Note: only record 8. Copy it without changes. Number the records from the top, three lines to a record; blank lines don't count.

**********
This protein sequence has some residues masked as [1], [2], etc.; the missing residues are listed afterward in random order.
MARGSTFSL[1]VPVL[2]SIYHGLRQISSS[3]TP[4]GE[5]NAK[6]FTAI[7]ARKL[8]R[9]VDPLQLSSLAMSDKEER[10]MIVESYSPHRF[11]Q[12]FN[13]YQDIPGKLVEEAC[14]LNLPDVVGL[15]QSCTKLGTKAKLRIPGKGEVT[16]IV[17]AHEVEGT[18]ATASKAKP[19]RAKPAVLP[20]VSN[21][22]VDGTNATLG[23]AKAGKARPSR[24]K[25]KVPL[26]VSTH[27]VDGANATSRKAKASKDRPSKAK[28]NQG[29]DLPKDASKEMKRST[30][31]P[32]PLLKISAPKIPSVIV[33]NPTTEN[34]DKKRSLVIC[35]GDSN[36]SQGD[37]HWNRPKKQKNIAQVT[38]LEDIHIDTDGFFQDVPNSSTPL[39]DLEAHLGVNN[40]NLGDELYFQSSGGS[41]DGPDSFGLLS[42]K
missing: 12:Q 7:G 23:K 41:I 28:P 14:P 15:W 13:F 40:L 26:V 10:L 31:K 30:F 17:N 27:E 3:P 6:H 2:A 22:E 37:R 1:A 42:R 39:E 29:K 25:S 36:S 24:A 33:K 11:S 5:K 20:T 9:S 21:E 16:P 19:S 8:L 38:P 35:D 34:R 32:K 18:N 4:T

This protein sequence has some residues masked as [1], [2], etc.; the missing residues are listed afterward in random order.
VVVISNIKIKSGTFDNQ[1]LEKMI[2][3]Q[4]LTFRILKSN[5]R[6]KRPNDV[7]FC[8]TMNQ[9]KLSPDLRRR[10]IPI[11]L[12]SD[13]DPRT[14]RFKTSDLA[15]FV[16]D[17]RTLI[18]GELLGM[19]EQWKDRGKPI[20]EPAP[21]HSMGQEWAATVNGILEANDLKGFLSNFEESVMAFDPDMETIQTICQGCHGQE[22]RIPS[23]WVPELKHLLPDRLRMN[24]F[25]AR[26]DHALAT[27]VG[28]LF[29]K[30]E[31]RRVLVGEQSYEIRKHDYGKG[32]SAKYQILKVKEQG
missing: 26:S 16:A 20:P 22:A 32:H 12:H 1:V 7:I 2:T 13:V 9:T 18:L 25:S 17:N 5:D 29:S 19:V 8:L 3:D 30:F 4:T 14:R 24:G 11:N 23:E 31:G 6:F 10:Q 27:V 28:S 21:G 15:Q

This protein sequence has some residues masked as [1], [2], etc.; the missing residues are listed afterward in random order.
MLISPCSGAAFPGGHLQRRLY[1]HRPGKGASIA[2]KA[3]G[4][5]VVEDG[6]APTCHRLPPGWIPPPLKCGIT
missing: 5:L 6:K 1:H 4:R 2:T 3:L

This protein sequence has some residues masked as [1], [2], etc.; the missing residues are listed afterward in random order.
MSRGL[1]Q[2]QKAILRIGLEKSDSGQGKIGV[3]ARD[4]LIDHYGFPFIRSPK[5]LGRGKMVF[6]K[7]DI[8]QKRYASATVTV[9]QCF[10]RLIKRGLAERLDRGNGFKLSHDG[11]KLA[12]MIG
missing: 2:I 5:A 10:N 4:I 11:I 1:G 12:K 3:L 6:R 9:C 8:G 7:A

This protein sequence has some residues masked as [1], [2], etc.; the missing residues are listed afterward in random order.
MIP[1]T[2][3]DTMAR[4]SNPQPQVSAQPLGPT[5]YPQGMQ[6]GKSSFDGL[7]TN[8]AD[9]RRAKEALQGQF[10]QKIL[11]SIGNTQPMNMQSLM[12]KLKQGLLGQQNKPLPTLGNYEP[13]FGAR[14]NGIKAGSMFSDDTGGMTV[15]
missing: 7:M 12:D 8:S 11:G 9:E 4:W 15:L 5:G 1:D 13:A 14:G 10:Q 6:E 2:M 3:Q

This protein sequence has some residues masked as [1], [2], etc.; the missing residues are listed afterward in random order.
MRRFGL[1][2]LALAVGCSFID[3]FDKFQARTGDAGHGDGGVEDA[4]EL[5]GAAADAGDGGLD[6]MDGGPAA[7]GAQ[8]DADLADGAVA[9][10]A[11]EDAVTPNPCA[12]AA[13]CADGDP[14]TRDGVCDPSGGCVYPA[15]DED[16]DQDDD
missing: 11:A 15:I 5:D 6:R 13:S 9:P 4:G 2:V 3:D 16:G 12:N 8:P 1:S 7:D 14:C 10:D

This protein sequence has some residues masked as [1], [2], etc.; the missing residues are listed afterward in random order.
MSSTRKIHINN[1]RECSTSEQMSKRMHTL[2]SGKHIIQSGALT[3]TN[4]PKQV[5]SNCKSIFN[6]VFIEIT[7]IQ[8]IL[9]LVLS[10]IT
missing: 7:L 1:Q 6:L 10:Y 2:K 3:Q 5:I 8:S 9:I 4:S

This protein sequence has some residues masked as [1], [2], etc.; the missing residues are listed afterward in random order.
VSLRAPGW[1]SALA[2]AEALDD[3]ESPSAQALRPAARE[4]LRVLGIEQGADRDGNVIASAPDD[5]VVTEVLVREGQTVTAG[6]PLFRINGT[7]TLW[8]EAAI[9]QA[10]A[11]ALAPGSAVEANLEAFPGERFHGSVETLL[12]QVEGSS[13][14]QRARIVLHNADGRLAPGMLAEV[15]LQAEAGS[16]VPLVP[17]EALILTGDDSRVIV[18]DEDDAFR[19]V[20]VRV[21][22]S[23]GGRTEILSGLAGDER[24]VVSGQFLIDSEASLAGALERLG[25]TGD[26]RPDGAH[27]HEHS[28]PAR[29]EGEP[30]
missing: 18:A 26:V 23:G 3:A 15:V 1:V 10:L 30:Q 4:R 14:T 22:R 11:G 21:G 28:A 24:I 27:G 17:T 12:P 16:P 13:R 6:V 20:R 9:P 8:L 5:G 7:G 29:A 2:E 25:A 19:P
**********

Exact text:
This protein sequence has some residues masked as [1], [2], etc.; the missing residues are listed afterward in random order.
VSLRAPGW[1]SALA[2]AEALDD[3]ESPSAQALRPAARE[4]LRVLGIEQGADRDGNVIASAPDD[5]VVTEVLVREGQTVTAG[6]PLFRINGT[7]TLW[8]EAAI[9]QA[10]A[11]ALAPGSAVEANLEAFPGERFHGSVETLL[12]QVEGSS[13][14]QRARIVLHNADGRLAPGMLAEV[15]LQAEAGS[16]VPLVP[17]EALILTGDDSRVIV[18]DEDDAFR[19]V[20]VRV[21][22]S[23]GGRTEILSGLAGDER[24]VVSGQFLIDSEASLAGALERLG[25]TGD[26]RPDGAH[27]HEHS[28]PAR[29]EGEP[30]
missing: 18:A 26:V 23:G 3:A 15:V 1:V 10:L 30:Q 4:R 14:T 22:R 11:G 21:G 28:A 24:I 27:G 17:T 12:P 16:P 13:R 6:V 20:R 9:P 8:L 5:G 7:G 29:A 2:E 25:A 19:P